“If you haven’t heard of the Tasmanian tiger, it’s not because it’s unworthy of discussion: it’s famously not a feline but a dog-like marsupial, a predator that humans hunted to extinction…Now the ‘de-extinction’ company Colossal Biosciences wants to genetically resurrect the Tasmanian tiger.” B. Chappell, NPR August 20, 2022
ESL Voices Lesson Plan for this post with Answer Key
Excerpt: A plan to bring the Tasmanian tiger back from extinction raises questions, By Bill Chappell, NPR August 20, 2022
“The Tasmanian tiger [is] also known as the thylacine (Thylacinus cynocephalus) or the Tasmanian wolf.
Whatever you call it, this mythically beautiful carnivorous marsupial was a true ‘masterpiece of biological advancement’, the company says of the project. Yet, the story of its extinction is a tragedy of human interference and aggression.
The thylacine had trademark stripes and, rare in the animal world, abdominal pouches in both females and males. Australian researchers have called it ‘a dingo with a pouch’ or ‘a dog with a pouch’ — but its DNA also has a lot in common with the kangaroo.
Colossal, which has previously aired plans to resurrect the woolly mammoth, is intent on giving the thylacine ‘a second chance at life.’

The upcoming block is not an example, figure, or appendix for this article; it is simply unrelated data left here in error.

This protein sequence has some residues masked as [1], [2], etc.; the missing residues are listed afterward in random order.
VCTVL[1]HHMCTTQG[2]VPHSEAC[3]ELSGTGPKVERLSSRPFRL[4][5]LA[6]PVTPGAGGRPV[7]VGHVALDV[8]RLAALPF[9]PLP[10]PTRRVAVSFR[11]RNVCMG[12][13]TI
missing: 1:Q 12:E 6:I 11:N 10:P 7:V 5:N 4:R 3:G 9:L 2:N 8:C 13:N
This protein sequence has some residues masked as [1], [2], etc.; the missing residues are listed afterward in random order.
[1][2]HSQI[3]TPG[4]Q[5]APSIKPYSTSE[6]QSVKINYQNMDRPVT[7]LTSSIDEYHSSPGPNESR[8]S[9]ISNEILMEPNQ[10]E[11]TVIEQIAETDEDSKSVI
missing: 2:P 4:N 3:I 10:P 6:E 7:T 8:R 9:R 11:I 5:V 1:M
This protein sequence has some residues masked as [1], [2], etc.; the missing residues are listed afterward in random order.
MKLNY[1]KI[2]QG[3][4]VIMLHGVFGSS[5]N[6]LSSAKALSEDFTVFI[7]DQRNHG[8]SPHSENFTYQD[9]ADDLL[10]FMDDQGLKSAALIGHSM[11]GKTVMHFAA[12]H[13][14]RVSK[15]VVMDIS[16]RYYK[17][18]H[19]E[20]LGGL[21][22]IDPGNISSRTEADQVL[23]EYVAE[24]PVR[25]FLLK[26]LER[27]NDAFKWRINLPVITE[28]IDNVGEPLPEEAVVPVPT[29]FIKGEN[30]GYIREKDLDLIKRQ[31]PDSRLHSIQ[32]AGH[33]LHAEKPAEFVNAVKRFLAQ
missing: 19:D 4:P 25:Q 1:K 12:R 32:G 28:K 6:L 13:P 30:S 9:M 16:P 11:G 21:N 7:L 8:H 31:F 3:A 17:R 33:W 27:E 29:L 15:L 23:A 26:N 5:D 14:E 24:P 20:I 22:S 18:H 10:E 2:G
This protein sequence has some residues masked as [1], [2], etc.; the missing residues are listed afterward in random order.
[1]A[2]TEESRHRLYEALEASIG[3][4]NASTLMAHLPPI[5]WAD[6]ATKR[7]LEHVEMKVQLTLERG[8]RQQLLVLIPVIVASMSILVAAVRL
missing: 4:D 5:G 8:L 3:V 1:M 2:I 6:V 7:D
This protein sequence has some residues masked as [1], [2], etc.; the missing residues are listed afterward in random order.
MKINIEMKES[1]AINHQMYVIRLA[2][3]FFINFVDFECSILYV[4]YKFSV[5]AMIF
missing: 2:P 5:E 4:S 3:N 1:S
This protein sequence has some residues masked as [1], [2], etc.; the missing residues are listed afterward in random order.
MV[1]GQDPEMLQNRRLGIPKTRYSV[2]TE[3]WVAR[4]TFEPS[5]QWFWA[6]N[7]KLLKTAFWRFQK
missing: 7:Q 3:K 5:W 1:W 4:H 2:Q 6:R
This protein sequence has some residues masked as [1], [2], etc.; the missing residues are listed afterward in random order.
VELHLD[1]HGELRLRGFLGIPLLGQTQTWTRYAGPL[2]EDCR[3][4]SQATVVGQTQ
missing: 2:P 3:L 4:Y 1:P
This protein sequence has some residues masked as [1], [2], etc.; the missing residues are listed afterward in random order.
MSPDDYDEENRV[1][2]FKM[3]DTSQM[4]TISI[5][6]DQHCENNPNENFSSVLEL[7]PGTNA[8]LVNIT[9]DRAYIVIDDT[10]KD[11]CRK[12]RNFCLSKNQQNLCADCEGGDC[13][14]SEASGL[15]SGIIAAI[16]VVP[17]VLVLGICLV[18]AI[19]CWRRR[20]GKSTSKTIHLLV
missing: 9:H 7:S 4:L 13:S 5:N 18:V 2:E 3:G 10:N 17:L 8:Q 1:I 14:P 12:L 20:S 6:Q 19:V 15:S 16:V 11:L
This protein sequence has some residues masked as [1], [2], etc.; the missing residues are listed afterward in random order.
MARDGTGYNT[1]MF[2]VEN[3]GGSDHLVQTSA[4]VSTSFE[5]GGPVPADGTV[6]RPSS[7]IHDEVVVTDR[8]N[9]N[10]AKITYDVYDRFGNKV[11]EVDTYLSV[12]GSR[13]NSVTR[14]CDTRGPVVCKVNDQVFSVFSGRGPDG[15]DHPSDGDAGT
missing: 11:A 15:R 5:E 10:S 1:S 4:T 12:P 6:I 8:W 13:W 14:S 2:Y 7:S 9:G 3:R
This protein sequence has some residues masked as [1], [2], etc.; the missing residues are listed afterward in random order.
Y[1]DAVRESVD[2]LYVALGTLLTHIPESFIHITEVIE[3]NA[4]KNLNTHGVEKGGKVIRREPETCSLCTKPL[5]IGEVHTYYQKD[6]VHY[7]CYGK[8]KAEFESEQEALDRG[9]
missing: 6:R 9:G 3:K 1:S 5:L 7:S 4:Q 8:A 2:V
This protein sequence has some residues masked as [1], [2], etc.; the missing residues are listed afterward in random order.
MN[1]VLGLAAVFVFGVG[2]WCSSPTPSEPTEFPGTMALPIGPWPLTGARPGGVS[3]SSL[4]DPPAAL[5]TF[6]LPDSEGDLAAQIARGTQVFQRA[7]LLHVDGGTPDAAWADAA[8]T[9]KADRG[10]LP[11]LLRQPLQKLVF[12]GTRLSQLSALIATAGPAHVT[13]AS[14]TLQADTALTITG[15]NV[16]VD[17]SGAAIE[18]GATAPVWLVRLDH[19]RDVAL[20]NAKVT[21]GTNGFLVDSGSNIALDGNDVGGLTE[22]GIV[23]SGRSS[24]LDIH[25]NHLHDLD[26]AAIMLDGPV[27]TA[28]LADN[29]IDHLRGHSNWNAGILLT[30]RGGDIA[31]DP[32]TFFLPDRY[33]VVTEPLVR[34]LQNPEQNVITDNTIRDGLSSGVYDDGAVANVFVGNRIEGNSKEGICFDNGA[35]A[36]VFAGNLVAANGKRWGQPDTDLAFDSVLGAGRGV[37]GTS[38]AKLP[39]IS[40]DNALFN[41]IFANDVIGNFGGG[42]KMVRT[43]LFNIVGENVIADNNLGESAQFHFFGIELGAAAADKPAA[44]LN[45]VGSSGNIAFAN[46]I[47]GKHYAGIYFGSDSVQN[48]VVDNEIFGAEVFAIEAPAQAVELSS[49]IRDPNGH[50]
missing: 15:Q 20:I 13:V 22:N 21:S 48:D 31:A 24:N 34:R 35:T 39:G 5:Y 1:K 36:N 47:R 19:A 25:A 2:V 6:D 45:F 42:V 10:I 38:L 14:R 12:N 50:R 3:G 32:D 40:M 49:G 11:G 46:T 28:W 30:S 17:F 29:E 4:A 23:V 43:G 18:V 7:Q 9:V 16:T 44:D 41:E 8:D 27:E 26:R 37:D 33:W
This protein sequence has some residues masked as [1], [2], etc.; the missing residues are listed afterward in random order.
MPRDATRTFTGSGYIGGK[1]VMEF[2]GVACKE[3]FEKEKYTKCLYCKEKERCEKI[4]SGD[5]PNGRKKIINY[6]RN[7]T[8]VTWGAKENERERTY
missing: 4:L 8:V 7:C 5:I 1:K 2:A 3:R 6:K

Humans have been blamed for the animal’s extinction, especially after a bounty program was instituted in Tasmania to protect sheep and other animals.
But in 2017, Andrew Pask, a biosciences professor, led research that found the thylacine also suffered from a lack of genetic diversity.
‘The population today would be very susceptible to diseases, and would not be very healthy’ if it still existed, Pask said back in 2017.
Pask is now part of Colossal’s new project to bring the thylacine back. When asked if his view on its viability had changed, he said via email that the plan will incorporate diverse DNA sources.”
ESL Voices Lesson Plan for this post
NOTE: Lessons can also be used with native English speakers.
Level: Intermediate – Advanced
Language Skills: Reading, writing, and speaking. Vocabulary and grammar activities are included.
Time: Approximately 60 minutes.
Materials: Student handout (from this lesson) and access to news article.
Objective: Students will read and discuss the article with a focus on improving reading comprehension and improving oral skills. At the end of the lesson students will express their personal views on the topic through group work and writing.
I. Pre-Reading Activities
Predictions: Analyzing headings and photos
Directions: Examine the titles of the post and of the actual article. Examine any photos, then create a list of words and ideas that you and your group members think might be related to this article.